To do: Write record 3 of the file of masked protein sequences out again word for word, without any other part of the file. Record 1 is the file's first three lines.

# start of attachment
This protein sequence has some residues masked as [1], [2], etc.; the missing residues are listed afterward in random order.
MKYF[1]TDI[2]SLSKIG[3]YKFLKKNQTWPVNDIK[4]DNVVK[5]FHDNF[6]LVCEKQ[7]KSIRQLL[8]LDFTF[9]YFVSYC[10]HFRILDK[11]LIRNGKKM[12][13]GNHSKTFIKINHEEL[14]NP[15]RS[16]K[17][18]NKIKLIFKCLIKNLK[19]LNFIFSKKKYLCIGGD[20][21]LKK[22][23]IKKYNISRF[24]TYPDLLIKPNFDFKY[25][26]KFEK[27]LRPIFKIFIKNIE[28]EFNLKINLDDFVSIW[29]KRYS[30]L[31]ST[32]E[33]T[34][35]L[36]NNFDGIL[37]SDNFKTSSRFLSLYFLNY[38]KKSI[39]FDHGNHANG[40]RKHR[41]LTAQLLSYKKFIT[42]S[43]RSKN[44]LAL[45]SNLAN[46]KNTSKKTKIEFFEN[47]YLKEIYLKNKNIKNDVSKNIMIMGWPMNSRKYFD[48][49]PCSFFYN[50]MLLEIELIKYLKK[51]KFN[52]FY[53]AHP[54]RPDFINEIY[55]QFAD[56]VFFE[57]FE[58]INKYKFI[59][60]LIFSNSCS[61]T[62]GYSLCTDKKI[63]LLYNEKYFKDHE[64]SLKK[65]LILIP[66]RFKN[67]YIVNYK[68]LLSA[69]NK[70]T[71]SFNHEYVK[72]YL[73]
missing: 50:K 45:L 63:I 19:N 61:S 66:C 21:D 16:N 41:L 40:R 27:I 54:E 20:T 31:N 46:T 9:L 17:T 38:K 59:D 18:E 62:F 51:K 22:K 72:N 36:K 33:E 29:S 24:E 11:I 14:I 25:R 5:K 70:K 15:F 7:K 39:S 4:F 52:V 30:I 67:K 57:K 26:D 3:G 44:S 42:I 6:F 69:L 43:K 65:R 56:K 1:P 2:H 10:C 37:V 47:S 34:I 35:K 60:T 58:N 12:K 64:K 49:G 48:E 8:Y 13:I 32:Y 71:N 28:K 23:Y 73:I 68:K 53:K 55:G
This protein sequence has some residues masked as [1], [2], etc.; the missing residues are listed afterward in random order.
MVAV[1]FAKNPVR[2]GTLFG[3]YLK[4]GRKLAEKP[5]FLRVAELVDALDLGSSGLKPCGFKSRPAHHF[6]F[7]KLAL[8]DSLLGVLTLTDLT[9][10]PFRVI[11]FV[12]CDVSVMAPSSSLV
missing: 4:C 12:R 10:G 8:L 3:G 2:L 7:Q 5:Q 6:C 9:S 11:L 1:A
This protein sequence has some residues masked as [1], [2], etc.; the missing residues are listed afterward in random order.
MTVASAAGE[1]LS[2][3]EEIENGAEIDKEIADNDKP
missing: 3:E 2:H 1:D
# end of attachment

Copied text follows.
This protein sequence has some residues masked as [1], [2], etc.; the missing residues are listed afterward in random order.
MTVASAAGE[1]LS[2][3]EEIENGAEIDKEIADNDKP
missing: 3:E 2:H 1:D